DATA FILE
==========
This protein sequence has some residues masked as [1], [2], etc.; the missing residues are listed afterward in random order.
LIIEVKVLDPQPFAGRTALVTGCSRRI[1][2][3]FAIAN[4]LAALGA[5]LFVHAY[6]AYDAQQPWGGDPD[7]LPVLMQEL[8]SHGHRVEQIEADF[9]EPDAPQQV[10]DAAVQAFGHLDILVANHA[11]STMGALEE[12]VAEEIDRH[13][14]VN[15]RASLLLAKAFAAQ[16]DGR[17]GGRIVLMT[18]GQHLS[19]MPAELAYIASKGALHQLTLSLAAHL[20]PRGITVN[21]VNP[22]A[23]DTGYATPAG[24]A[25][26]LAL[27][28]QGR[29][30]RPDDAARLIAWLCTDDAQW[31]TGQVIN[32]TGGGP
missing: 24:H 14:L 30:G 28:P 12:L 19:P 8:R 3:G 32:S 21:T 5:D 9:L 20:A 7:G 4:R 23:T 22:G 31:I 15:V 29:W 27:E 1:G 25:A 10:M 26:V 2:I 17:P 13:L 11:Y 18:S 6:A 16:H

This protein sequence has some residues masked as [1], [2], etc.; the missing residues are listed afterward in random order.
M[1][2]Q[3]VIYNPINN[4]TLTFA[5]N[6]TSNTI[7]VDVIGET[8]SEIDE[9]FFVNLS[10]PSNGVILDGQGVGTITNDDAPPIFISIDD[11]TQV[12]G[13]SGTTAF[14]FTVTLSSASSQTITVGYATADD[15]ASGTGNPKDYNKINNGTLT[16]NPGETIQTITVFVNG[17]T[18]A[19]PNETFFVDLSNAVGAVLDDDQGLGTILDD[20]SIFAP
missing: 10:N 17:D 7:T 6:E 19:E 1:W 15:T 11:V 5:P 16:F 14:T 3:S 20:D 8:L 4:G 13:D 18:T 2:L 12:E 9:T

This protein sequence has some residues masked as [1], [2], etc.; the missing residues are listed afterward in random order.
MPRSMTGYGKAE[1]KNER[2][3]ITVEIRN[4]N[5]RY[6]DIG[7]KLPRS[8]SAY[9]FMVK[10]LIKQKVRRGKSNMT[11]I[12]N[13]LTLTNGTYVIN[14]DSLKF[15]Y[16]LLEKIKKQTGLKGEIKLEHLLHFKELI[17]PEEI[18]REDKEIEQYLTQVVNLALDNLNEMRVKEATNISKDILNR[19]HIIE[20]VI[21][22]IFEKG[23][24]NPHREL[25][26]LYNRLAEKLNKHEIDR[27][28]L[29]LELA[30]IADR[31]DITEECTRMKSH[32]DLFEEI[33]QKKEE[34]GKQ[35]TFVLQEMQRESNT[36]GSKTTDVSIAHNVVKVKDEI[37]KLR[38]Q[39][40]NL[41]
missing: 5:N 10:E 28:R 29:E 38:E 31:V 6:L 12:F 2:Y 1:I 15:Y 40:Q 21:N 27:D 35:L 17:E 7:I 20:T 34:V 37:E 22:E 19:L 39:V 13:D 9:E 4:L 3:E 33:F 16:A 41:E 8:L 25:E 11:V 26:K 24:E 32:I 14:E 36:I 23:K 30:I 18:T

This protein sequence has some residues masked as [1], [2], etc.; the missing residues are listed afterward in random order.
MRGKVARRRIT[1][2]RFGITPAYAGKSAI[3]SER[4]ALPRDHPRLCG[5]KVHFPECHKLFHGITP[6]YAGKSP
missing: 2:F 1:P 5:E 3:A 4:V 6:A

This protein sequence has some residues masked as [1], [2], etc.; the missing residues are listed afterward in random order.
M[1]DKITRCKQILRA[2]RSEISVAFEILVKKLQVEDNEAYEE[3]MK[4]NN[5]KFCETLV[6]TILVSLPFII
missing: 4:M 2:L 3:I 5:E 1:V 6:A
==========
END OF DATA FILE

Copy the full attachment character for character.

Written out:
This protein sequence has some residues masked as [1], [2], etc.; the missing residues are listed afterward in random order.
LIIEVKVLDPQPFAGRTALVTGCSRRI[1][2][3]FAIAN[4]LAALGA[5]LFVHAY[6]AYDAQQPWGGDPD[7]LPVLMQEL[8]SHGHRVEQIEADF[9]EPDAPQQV[10]DAAVQAFGHLDILVANHA[11]STMGALEE[12]VAEEIDRH[13][14]VN[15]RASLLLAKAFAAQ[16]DGR[17]GGRIVLMT[18]GQHLS[19]MPAELAYIASKGALHQLTLSLAAHL[20]PRGITVN[21]VNP[22]A[23]DTGYATPAG[24]A[25][26]LAL[27][28]QGR[29][30]RPDDAARLIAWLCTDDAQW[31]TGQVIN[32]TGGGP
missing: 24:H 14:L 30:G 28:P 12:L 19:P 8:R 3:G 32:S 21:T 5:D 9:L 20:A 7:G 4:R 23:T 22:G 31:I 15:V 29:W 27:E 1:G 25:A 10:M 26:V 2:I 17:P 13:L 11:Y 18:S 6:A 16:H

This protein sequence has some residues masked as [1], [2], etc.; the missing residues are listed afterward in random order.
M[1][2]Q[3]VIYNPINN[4]TLTFA[5]N[6]TSNTI[7]VDVIGET[8]SEIDE[9]FFVNLS[10]PSNGVILDGQGVGTITNDDAPPIFISIDD[11]TQV[12]G[13]SGTTAF[14]FTVTLSSASSQTITVGYATADD[15]ASGTGNPKDYNKINNGTLT[16]NPGETIQTITVFVNG[17]T[18]A[19]PNETFFVDLSNAVGAVLDDDQGLGTILDD[20]SIFAP
missing: 10:N 17:D 7:T 6:E 19:E 1:W 15:T 11:V 5:P 16:F 14:T 3:S 20:D 8:L 4:G 13:D 18:T 2:L 12:E 9:T

This protein sequence has some residues masked as [1], [2], etc.; the missing residues are listed afterward in random order.
MPRSMTGYGKAE[1]KNER[2][3]ITVEIRN[4]N[5]RY[6]DIG[7]KLPRS[8]SAY[9]FMVK[10]LIKQKVRRGKSNMT[11]I[12]N[13]LTLTNGTYVIN[14]DSLKF[15]Y[16]LLEKIKKQTGLKGEIKLEHLLHFKELI[17]PEEI[18]REDKEIEQYLTQVVNLALDNLNEMRVKEATNISKDILNR[19]HIIE[20]VI[21][22]IFEKG[23][24]NPHREL[25][26]LYNRLAEKLNKHEIDR[27][28]L[29]LELA[30]IADR[31]DITEECTRMKSH[32]DLFEEI[33]QKKEE[34]GKQ[35]TFVLQEMQRESNT[36]GSKTTDVSIAHNVVKVKDEI[37]KLR[38]Q[39][40]NL[41]
missing: 5:N 10:E 28:R 29:E 38:E 31:V 6:L 12:F 2:Y 1:I 15:Y 40:Q 21:N 27:D 35:L 17:E 7:I 20:T 34:V 37:E 22:E 19:L 39:V 13:D 9:E 4:L 3:E 33:F 16:A 41:E 8:L 25:E 11:V 26:K 24:E 32:I 14:E 36:I 23:K 30:I 18:T

This protein sequence has some residues masked as [1], [2], etc.; the missing residues are listed afterward in random order.
MRGKVARRRIT[1][2]RFGITPAYAGKSAI[3]SER[4]ALPRDHPRLCG[5]KVHFPECHKLFHGITP[6]YAGKSP
missing: 2:F 1:P 5:E 3:A 4:V 6:A

This protein sequence has some residues masked as [1], [2], etc.; the missing residues are listed afterward in random order.
M[1]DKITRCKQILRA[2]RSEISVAFEILVKKLQVEDNEAYEE[3]MK[4]NN[5]KFCETLV[6]TILVSLPFII
missing: 4:M 2:L 3:I 5:E 1:V 6:A